Automated Exposure Notication (AEN) was implemented in 2020 to supplement traditional contact tracing for COVID-19 by estimating "too close for too long" proximities of people using the service. AEN uses Bluetooth messages to privately label and recall proximity events, so that persons who were likely exposed to SARS-CoV-2 can take the appropriate steps recommended by their health care authority. This paper describes an agent-based model that estimates the effects of AEN deployment on COVID-19 caseloads and public health workloads in the context of other critical public health measures available during the COVID-19 pandemic. We selected simulation variables pertinent to AEN deployment options, varied them in accord with the system dynamics available in 2020-2021, and calculated the outcomes of key metrics across repeated runs of the stochastic multi-week simulation. SimAEN's parameters were set to ranges of observed values in consultation with public health professionals and the rapidly accumulating literature on COVID-19 transmission; the model was validated against available population-level disease metrics. Estimates from SimAEN can help public health officials determine what AEN deployment decisions (e.g., configuration, workflow integration, and targeted adoption levels) can be most effective in their jurisdiction, in combination with other COVID-19 interventions (e.g., mask use, vaccination, quarantine and isolation periods).
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Summary

Automated Exposure Notication (AEN) was implemented in 2020 to supplement traditional contact tracing for COVID-19 by estimating "too close for too long" proximities of people using the service. AEN uses Bluetooth messages to privately label and recall proximity events, so that persons who were likely exposed to SARS-CoV-2 can take...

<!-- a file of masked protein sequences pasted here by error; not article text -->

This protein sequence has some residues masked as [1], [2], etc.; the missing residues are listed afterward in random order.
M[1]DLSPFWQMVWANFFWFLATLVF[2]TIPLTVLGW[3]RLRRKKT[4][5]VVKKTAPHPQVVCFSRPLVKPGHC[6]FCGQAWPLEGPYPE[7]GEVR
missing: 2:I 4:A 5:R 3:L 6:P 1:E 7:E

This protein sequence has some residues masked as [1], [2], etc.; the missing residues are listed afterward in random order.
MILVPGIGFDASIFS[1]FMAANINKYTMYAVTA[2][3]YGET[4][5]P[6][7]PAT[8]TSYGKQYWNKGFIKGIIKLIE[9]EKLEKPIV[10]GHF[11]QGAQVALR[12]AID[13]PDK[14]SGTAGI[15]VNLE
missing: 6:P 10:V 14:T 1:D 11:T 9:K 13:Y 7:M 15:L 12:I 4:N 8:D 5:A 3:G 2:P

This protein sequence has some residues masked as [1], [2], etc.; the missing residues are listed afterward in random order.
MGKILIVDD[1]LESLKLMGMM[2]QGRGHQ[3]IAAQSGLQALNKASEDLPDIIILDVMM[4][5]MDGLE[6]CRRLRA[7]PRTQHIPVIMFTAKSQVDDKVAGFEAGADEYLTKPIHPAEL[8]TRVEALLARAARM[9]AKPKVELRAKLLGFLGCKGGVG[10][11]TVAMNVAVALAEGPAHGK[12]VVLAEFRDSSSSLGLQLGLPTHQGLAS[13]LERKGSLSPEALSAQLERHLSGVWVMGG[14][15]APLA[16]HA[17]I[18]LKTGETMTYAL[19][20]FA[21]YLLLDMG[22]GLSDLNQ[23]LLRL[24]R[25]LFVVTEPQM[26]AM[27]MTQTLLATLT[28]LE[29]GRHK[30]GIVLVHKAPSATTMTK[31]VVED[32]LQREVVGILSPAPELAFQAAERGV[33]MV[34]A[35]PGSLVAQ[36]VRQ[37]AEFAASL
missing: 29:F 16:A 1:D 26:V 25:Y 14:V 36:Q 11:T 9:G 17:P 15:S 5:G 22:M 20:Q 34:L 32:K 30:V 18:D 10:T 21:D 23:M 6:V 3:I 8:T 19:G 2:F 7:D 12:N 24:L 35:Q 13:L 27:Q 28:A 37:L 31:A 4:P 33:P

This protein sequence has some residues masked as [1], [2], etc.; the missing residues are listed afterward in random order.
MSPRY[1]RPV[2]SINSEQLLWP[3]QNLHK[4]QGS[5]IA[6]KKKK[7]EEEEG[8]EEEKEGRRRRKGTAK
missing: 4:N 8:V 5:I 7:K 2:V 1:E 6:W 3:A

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Bluetooth Low Energy (BLE) Data Collection for COVID-19 Exposure Notification

Summary

Privacy-preserving contact tracing mobile applications, such as those that use the Google-Apple Exposure Notification (GAEN) service, have the potential to limit the spread of COVID-19 in communities; however, the privacy-preserving aspects of the protocol make it difficult to assess the performance of the Bluetooth proximity detector in real-world populations. The GAEN service configuration of weights and thresholds enables hundreds of thousands of potential configurations, and it is not well known how the detector performance of candidate GAEN configurations maps to the actual "too close for too long" standard used by public health contact tracing staff. To address this gap, we exercised a GAEN app on Android phones at a range of distances, orientations, and placement configurations (e.g., shirt pocket, bag, in hand), using RF-analogous robotic substitutes for human participants. We recorded exposure data from the app and from the lower-level Android service, along with the phones' actual distances and durations of exposure.
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Summary

Privacy-preserving contact tracing mobile applications, such as those that use the Google-Apple Exposure Notification (GAEN) service, have the potential to limit the spread of COVID-19 in communities; however, the privacy-preserving aspects of the protocol make it difficult to assess the performance of the Bluetooth proximity detector in real-world populations. The...

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Alternative cue and response modalities maintain the Simon effect but impact task performance

Published in:
Appl. Ergon., Vol. 100, 2022, 103648.